Premature Infant - Taking Your Baby Home
premature infant is considered ready to go home when
he or she is able to:
- Take all feedings by nipple and continue to
- Maintain body heat in an open infant
- Breathe well. (An infant whose lungs have suffered damage may
be sent home with portable oxygen.)
- Have normal breathing and a
normal heart rate for a week. (An infant who is otherwise mature enough yet
still stops breathing sometimes or has lung disease or other breathing problems
may be sent home with a device to monitor his or her breathing.)
Some infants are ready to go home as early as 5 weeks
due date. Other infants, usually those who have had
medical problems, may be sent home later.
Preparing to go home
As your infant's discharge from the hospital approaches,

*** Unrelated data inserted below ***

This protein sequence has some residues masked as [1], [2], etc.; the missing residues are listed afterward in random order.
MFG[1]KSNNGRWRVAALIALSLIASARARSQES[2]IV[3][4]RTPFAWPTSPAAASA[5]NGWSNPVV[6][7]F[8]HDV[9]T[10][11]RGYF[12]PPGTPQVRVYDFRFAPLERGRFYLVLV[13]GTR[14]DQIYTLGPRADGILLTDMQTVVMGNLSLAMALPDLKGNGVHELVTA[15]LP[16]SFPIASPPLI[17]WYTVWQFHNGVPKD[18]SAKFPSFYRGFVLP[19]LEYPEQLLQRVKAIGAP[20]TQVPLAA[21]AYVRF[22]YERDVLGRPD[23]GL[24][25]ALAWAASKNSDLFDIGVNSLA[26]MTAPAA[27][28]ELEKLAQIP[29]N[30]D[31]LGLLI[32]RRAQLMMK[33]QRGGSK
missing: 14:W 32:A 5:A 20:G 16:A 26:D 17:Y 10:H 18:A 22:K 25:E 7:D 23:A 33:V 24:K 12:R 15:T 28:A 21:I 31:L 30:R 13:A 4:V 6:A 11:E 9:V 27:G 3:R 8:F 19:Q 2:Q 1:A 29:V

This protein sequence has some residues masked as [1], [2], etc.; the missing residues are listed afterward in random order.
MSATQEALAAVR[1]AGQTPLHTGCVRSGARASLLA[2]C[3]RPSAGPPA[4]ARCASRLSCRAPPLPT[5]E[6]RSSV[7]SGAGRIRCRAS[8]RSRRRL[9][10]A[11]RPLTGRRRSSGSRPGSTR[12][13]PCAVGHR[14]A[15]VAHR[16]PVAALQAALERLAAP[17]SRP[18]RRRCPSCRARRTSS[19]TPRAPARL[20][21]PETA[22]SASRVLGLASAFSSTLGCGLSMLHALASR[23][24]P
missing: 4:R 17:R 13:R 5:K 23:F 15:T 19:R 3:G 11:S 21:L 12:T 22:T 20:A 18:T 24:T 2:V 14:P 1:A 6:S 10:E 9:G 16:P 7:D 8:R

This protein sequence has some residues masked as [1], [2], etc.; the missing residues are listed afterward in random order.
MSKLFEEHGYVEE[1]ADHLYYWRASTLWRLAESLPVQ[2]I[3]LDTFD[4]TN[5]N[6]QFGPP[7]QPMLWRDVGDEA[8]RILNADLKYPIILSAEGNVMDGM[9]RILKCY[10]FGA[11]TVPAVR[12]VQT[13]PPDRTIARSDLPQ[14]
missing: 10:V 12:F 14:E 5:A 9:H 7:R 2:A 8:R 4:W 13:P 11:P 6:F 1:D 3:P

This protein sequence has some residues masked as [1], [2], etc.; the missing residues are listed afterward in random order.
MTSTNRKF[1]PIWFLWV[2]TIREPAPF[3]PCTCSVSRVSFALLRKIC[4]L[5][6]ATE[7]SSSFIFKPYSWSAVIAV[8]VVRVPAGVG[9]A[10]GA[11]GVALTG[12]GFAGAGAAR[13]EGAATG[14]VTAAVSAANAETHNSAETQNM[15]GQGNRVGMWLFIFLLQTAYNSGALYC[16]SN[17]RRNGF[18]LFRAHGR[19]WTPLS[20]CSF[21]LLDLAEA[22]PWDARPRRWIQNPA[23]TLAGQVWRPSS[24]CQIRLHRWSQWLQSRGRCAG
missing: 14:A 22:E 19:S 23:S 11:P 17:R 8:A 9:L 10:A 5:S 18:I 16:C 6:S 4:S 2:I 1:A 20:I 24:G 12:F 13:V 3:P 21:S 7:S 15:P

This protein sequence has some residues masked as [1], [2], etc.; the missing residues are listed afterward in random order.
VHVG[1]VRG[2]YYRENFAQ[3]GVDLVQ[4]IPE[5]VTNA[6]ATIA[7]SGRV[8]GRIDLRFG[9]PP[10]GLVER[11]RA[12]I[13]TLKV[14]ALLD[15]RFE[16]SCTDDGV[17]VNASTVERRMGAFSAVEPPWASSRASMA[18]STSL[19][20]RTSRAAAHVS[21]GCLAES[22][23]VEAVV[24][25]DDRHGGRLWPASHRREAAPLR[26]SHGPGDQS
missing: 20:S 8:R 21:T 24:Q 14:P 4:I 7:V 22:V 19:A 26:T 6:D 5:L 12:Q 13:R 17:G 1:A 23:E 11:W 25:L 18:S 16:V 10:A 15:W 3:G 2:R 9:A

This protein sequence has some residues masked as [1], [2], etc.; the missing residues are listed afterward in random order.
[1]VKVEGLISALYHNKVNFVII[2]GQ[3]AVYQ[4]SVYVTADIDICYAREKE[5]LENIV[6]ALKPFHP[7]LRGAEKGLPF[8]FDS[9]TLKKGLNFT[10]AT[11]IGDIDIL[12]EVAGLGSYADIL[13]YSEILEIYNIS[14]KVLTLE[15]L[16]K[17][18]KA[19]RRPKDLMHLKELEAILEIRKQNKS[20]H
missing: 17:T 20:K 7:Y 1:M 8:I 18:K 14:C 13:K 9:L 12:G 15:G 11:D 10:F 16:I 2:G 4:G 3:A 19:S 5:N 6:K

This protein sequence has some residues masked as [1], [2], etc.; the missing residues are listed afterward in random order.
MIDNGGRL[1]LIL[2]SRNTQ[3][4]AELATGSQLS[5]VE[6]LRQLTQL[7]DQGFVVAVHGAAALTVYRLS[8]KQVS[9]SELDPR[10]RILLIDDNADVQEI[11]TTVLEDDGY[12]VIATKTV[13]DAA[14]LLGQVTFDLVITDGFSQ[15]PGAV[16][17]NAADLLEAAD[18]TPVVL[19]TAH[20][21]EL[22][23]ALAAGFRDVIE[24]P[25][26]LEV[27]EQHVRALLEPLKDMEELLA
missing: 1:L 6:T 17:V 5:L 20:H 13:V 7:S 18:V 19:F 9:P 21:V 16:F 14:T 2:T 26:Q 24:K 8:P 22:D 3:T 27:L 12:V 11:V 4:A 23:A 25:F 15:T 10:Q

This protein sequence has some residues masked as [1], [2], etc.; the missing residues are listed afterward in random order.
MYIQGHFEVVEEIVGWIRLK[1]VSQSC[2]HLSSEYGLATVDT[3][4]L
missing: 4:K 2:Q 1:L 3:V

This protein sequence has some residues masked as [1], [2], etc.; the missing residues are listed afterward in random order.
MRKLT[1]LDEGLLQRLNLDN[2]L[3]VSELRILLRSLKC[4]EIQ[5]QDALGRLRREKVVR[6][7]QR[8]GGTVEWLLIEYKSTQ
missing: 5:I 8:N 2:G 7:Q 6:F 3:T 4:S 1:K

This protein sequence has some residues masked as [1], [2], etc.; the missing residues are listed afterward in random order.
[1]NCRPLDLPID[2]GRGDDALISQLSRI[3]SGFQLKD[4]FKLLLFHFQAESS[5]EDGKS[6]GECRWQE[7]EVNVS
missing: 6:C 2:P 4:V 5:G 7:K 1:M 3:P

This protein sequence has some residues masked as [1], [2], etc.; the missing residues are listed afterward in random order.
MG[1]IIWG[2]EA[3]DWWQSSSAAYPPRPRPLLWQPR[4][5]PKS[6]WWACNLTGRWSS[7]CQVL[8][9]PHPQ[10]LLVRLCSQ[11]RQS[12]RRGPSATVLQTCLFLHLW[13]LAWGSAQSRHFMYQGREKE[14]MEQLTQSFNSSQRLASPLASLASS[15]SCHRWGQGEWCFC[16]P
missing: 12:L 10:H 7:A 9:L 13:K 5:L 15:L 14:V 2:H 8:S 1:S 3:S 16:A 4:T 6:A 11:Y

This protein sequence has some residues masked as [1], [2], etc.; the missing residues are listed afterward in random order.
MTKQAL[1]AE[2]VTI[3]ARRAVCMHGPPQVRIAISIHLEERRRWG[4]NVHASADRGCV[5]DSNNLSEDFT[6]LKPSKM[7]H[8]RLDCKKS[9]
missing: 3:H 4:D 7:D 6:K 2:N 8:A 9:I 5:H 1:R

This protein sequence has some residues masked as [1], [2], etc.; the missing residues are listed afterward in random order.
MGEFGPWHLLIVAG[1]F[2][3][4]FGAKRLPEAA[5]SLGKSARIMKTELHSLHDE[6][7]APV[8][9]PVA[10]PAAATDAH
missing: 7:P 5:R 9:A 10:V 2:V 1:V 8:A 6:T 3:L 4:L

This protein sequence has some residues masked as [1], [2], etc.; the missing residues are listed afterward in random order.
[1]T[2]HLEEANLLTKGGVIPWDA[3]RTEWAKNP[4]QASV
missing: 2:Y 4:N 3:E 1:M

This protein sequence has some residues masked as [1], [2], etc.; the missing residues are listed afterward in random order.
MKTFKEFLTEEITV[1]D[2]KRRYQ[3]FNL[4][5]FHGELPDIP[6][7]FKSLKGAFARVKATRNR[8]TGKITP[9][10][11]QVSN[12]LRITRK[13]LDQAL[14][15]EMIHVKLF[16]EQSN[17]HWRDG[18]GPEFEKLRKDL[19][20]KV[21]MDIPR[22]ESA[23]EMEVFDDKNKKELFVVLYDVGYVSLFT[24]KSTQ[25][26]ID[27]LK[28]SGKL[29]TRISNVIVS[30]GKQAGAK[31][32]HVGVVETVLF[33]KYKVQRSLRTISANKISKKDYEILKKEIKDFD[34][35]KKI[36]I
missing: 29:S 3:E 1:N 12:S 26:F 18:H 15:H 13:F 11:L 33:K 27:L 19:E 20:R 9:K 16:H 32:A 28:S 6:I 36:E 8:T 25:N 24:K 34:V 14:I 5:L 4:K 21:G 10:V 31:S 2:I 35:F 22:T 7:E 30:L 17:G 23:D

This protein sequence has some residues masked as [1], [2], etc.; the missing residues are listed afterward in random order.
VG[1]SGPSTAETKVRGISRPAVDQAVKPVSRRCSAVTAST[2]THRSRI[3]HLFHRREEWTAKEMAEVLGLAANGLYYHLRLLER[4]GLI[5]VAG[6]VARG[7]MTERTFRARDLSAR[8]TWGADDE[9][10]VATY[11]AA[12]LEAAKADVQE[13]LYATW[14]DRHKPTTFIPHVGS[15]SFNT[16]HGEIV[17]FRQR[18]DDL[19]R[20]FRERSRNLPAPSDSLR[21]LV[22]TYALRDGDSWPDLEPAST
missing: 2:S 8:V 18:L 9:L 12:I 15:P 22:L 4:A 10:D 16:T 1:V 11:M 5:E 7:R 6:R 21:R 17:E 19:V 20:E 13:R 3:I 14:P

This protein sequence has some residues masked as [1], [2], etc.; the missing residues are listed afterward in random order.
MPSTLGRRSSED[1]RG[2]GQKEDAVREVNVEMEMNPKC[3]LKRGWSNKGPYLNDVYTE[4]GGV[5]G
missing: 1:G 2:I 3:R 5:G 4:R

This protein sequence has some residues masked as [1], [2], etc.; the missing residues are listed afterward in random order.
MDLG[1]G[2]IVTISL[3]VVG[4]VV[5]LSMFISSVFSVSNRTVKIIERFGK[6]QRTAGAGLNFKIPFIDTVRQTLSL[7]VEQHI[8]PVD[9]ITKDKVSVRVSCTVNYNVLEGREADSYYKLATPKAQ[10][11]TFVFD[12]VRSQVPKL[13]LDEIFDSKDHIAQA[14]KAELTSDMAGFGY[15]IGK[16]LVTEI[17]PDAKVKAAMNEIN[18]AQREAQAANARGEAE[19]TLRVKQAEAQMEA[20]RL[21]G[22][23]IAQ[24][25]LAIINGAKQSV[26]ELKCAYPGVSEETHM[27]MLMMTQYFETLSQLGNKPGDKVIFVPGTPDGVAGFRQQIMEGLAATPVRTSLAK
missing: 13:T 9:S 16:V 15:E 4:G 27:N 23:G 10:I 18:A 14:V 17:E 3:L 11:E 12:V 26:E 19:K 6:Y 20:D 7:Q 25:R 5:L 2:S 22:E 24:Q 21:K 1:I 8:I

you may feel excitement, impatience, and a new kind of anxiety. Responsibility
for your infant's care, which has so recently required lots of technology and
medical training, is now being transferred to you. You can best prepare
yourself by learning:
You will also want to:
- Discuss your questions and concerns with the
neonatal intensive care unit (NICU) staff, your baby's
doctor, and a discharge planner. A discharge planner can help make sure that your baby will get the right care after leaving the hospital.
- Make an appointment with your baby's doctor for a few days after your
infant's homecoming. Weekly medical checks after discharge are especially
important for a premature infant, as well as reassuring for you.
- Be current on your immunizations, and ask other people who will
be near your baby to be immunized too. It's okay to get routine immunizations while you are breast-feeding. They do not harm your baby.
If home-based health care and support are
available to you, take advantage of them. Home-based services spare you and
your infant the physical and emotional stress of traveling to numerous